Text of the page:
1. An associative capacitive network based on nanoscale complementary resistive switches for memory-intensive computing

    NASA Astrophysics Data System (ADS)

    Kavehei, Omid; Linn, Eike; Nielen, Lutz; Tappertzhofen, Stefan; Skafidas, Efstratios; Valov, Ilia; Waser, Rainer

    2013-05-01

    We report on the implementation of an Associative Capacitive Network (ACN) based on the nondestructive capacitive readout of two Complementary Resistive Switches (2-CRSs). ACNs are capable of performing a fully parallel search for Hamming distances (i.e. similarity) between input and stored templates. Unlike conventional associative memories where charge retention is a key function and hence, they require frequent refresh cycles, in ACNs, information is retained in a nonvolatile resistive state and normal tasks are carried out through capacitive coupling between input and output nodes. Each device consists of two CRS cells and no selective element is needed, therefore, CMOS circuitry is only required in the periphery, for addressing and read-out. Highly parallel processing, nonvolatility, wide interconnectivity and low-energy consumption are significant advantages of ACNs over conventional and emerging associative memories. These characteristics make ACNs one of the promising candidates for applications in memory-intensive and cognitive computing, switches and routers as binary and ternary Content Addressable Memories (CAMs) and intelligent data processing.

  2. Miniaturized sharp band-pass filter based on complementary electric-LC resonator

    NASA Astrophysics Data System (ADS)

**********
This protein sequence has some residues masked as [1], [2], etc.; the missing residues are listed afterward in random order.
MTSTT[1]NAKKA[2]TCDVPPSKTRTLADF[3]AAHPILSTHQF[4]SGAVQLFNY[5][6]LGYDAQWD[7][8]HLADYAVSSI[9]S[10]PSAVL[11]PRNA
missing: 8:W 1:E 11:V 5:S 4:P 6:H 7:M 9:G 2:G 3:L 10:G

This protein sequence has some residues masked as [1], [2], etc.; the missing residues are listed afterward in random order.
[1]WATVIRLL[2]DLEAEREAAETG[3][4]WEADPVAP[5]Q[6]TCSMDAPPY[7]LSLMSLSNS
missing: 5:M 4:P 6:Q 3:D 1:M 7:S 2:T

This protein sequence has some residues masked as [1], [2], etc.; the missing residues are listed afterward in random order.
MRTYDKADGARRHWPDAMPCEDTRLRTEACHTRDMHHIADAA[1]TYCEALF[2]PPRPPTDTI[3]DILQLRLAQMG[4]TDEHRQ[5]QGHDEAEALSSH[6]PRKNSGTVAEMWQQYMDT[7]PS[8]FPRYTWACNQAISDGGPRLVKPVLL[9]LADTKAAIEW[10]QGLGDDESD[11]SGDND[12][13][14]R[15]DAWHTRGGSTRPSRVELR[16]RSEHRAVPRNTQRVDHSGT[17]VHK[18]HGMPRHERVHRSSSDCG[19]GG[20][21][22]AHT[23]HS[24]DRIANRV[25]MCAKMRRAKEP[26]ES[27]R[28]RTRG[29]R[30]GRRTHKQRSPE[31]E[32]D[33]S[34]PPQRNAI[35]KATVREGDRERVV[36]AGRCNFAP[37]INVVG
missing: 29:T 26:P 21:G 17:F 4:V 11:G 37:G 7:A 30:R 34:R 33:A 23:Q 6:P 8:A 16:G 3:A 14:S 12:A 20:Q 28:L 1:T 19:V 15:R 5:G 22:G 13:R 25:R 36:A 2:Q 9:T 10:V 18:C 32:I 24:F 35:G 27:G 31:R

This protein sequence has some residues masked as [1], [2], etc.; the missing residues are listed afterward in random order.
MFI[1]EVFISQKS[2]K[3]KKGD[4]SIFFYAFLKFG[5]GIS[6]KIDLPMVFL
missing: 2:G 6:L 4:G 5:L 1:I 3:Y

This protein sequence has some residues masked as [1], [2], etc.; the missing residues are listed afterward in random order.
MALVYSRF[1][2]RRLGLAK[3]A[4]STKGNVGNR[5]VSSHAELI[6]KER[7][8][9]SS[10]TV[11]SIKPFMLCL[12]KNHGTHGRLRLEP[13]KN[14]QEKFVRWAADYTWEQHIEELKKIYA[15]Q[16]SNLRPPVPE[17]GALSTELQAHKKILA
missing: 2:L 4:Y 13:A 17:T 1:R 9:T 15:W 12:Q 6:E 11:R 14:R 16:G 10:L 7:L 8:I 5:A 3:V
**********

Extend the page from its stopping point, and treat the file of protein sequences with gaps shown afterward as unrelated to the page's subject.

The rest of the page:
Torabi, Yalda; Dadashzadeh, Golamreza; Oraizi, Homayoon

    2016-04-01

    In this paper, a novel application of complementary electric-LC (CELC) resonator as a basic element to synthesize miniaturized sharp band-pass filters is introduced. The proposed metamaterial band-pass filter is a three-stage CELC-based device, where two shunt short-circuited stubs are employed in the input and output stages and a series gap is etched in the middle stage. By these means, a high-selectivity prototype band-pass filter with 2 % fractional bandwidth in S band is designed and fabricated. The out-of-band attenuation is better than 40 dB, and the upper and lower transition bands are also quite sharp due to the presence of two transmission zeros (nearly 60 and 30 dB fall in 0.2 GHz at lower and upper edges, respectively). Moreover, the filter is substantially miniaturized with a size of effective region of 1.3 cm × 1 cm at 2.9 GHz, which is quite smaller relative to conventional designs with the same performance. The fabrication and measurement of the proposed filter configuration attest to its expected desirable features. Therefore, the application of CELC resonator is proposed for super-compact sharp band-pass filters.